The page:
We have argued before that the critical difference between the ECB and the Fed may not lie with a formal inflation target or a dual mandate, as both get blurred in practice. Rather, the more significant difference is that at the Fed the Board of Governors is a strong core, with a few exceptions outnumbering the regional presidents. The ECB is the opposite, though, with a smaller core and larger representation by the regional (national central banks). On the one hand, if the ECB does extend its bond purchase program and especially if it ceases its sterilization operation, some will sell the euro on quantitative easing, but as we have seen in the dollar’s case it is not always that simple. On the other hand, a large scale bond purchase program would likely help stabilize the debt crisis through that channel fuel a stronger recovery in the euro.
UK PMI Manufacturing for November soared to a stellar 58.0 from a revised 55.4 in Oct (initially 54.9) and in doing so posted its strongest reading since September 1994. Market expectations were centered on a modest drop to 54.6, and the outcome even topped the most sanguine analyst which expected a rise to 55.8. The output index rose by 1.6 points to 58.5 while the new orders index reported a 5.1 point rise to 59.1. New export orders were also stronger at 56.9 compared with 55.3 in October as companies reported increased sales to clients in France, Germany, the US, China, India and the Middle East. The CIPs survey pointed to strength in the manufacturing output index, which climbed to its highest level in 6 months, whilst employment surged to 57.6 vs 55.4 – a record high print since the current series began in 1992. But keep in mind that manufacturing only account for only 8% of jobs so will have a small impact on growth. Arguably, the outcome concurs with this week’s OBR report which slashed the number of public sector job losses over the next four years to 330k from 490k. Yet the PMI clip has now been above 50 for 16 consecutive months but austerity measures implemented next year may dampen the outlook. Nonetheless, sterling moves continue to be driven by economic data surprises, along with risk appetite, as the BoE continues to balance inflation and growth prospects but this report puts QE banter on the sidelines for now.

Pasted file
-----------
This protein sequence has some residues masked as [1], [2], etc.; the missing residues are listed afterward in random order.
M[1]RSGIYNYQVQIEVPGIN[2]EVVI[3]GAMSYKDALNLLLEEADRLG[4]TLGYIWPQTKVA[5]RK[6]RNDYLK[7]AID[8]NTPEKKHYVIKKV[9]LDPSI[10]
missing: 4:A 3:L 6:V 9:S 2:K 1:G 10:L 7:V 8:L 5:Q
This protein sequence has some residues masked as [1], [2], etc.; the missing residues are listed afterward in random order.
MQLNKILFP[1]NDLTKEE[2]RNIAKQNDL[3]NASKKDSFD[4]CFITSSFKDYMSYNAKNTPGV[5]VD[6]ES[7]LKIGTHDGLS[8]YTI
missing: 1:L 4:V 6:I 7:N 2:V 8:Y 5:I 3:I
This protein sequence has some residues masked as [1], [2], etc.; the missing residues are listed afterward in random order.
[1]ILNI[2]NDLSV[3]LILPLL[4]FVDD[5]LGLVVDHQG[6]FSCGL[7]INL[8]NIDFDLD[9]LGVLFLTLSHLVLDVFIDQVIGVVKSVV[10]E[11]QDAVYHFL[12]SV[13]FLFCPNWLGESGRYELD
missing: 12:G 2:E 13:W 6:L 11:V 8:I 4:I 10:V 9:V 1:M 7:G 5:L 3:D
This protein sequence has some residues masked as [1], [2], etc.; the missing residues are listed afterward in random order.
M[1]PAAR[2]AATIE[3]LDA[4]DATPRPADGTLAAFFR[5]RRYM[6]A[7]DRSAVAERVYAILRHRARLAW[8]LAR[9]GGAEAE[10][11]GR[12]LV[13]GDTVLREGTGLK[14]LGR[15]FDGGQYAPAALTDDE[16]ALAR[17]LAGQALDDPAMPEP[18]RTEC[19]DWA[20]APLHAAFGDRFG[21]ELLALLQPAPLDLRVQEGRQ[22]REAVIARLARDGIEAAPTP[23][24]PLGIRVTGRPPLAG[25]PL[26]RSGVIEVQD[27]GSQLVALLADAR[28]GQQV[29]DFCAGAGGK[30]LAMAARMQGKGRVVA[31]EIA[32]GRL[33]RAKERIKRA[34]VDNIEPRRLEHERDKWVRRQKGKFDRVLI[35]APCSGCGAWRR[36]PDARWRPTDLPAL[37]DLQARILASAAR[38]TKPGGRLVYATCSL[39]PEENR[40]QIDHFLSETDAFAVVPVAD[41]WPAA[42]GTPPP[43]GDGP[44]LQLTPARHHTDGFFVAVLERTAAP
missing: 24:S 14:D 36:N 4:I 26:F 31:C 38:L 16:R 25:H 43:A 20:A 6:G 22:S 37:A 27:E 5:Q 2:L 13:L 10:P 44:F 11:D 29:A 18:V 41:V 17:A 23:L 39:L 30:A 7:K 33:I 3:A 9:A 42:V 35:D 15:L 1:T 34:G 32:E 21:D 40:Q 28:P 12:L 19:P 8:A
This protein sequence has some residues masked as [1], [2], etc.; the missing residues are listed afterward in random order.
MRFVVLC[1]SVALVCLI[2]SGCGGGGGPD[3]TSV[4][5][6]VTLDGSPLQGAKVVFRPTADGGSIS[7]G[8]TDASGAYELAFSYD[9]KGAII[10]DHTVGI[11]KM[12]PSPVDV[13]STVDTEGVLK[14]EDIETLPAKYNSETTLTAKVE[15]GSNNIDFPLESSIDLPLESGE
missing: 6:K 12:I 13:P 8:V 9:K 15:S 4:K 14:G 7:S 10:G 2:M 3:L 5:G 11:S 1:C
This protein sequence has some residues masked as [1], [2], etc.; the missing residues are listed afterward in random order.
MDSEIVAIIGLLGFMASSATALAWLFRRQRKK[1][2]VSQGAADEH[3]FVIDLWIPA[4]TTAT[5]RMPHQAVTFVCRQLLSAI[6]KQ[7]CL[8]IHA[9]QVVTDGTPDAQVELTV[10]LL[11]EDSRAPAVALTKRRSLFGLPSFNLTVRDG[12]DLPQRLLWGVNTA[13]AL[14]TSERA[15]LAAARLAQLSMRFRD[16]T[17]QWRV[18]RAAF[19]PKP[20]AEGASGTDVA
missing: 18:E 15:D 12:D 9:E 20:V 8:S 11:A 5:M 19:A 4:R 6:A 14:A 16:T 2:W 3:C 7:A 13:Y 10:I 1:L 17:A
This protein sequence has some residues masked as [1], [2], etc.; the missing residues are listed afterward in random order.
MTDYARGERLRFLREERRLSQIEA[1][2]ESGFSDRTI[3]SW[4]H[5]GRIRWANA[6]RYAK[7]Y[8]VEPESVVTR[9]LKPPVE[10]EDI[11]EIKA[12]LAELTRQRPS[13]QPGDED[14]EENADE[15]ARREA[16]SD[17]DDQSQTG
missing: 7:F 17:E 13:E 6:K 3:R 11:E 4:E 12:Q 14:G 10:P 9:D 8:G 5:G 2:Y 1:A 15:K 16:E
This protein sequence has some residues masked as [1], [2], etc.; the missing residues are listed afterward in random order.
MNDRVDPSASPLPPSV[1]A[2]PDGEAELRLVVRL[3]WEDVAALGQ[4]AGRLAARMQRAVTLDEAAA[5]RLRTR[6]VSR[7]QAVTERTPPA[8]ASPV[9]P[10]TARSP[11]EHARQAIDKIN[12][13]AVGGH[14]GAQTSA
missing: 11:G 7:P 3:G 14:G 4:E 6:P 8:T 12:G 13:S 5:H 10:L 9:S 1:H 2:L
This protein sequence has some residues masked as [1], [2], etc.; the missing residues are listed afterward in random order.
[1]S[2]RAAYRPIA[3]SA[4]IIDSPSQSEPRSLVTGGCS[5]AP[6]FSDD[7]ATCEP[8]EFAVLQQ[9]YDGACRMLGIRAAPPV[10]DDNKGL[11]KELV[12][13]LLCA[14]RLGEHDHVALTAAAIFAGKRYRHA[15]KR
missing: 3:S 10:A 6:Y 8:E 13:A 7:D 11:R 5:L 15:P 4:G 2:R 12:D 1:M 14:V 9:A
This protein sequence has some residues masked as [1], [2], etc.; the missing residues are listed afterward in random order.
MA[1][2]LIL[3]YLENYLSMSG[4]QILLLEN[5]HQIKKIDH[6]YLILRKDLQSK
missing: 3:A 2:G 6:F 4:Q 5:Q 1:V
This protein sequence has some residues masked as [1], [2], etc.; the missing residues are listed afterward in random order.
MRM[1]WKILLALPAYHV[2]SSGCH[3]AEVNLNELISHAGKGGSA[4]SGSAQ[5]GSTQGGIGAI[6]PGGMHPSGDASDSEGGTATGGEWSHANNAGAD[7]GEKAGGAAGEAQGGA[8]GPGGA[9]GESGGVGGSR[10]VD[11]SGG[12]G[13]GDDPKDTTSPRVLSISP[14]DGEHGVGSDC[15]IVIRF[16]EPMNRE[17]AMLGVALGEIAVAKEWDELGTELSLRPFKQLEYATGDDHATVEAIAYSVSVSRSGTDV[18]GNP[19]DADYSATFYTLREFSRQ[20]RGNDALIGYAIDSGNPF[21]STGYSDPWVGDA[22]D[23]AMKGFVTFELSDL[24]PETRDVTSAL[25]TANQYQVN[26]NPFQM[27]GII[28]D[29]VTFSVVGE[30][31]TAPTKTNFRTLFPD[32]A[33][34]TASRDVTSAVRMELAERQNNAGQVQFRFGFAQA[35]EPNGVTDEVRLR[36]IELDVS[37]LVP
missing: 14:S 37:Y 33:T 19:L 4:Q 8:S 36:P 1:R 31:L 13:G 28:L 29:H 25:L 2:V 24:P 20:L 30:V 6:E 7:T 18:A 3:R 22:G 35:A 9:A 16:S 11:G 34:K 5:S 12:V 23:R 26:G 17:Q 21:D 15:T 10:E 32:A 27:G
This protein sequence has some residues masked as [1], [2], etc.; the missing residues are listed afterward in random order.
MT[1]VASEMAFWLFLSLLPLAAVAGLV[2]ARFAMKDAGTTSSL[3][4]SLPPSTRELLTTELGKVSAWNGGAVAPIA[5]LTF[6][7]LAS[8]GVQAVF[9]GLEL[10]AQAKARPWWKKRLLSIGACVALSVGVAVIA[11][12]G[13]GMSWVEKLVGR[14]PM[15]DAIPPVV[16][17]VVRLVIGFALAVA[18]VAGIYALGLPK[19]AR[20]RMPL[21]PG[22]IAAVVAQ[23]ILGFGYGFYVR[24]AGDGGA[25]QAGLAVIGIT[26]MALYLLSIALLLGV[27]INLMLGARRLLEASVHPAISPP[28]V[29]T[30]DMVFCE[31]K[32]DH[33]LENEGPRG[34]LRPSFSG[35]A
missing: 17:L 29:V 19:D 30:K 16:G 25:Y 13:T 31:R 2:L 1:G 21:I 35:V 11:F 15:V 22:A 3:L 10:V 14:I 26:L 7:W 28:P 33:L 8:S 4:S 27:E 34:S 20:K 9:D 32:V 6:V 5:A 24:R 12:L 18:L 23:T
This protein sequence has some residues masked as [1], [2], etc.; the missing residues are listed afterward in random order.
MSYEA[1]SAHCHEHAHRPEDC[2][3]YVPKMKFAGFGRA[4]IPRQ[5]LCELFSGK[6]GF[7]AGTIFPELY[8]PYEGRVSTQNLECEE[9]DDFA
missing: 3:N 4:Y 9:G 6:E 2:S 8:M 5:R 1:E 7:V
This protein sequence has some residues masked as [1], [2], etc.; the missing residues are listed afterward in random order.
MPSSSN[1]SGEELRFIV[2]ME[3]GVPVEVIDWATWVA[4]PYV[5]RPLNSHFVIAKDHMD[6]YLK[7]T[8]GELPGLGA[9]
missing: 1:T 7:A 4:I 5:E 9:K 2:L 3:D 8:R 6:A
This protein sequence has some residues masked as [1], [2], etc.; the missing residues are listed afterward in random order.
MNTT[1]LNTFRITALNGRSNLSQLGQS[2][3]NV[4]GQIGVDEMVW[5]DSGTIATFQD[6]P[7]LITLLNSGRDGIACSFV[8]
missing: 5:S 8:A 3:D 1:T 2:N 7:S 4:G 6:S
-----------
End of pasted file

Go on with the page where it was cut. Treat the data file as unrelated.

Upcoming Economic Releases
At 8:15 EST / 12:15 GMT US reports November’s ADP employment whereby the market consensus is for an increase to 70k from 43k in October. Next, the US reports 3Q nonfarm productivity which is expected to increase to 2.3% from 1.9% in Q2 with a marginal drop in unit labor costs expected as well. At the same time, ISM manufacturing is expected to decline to 56.5 from 56.9 while prices remain flat. Vehicle sales close out the day at 5 PM / 21:00 GMT. Meanwhile, Mexico reports USD remittances which are expected to increase to $1.8bln from $1.7bln. Events: Fed’s Beige Book along with a host of speakers – – Yellen (voter), Tarullo (voter), Fisher (non-voter).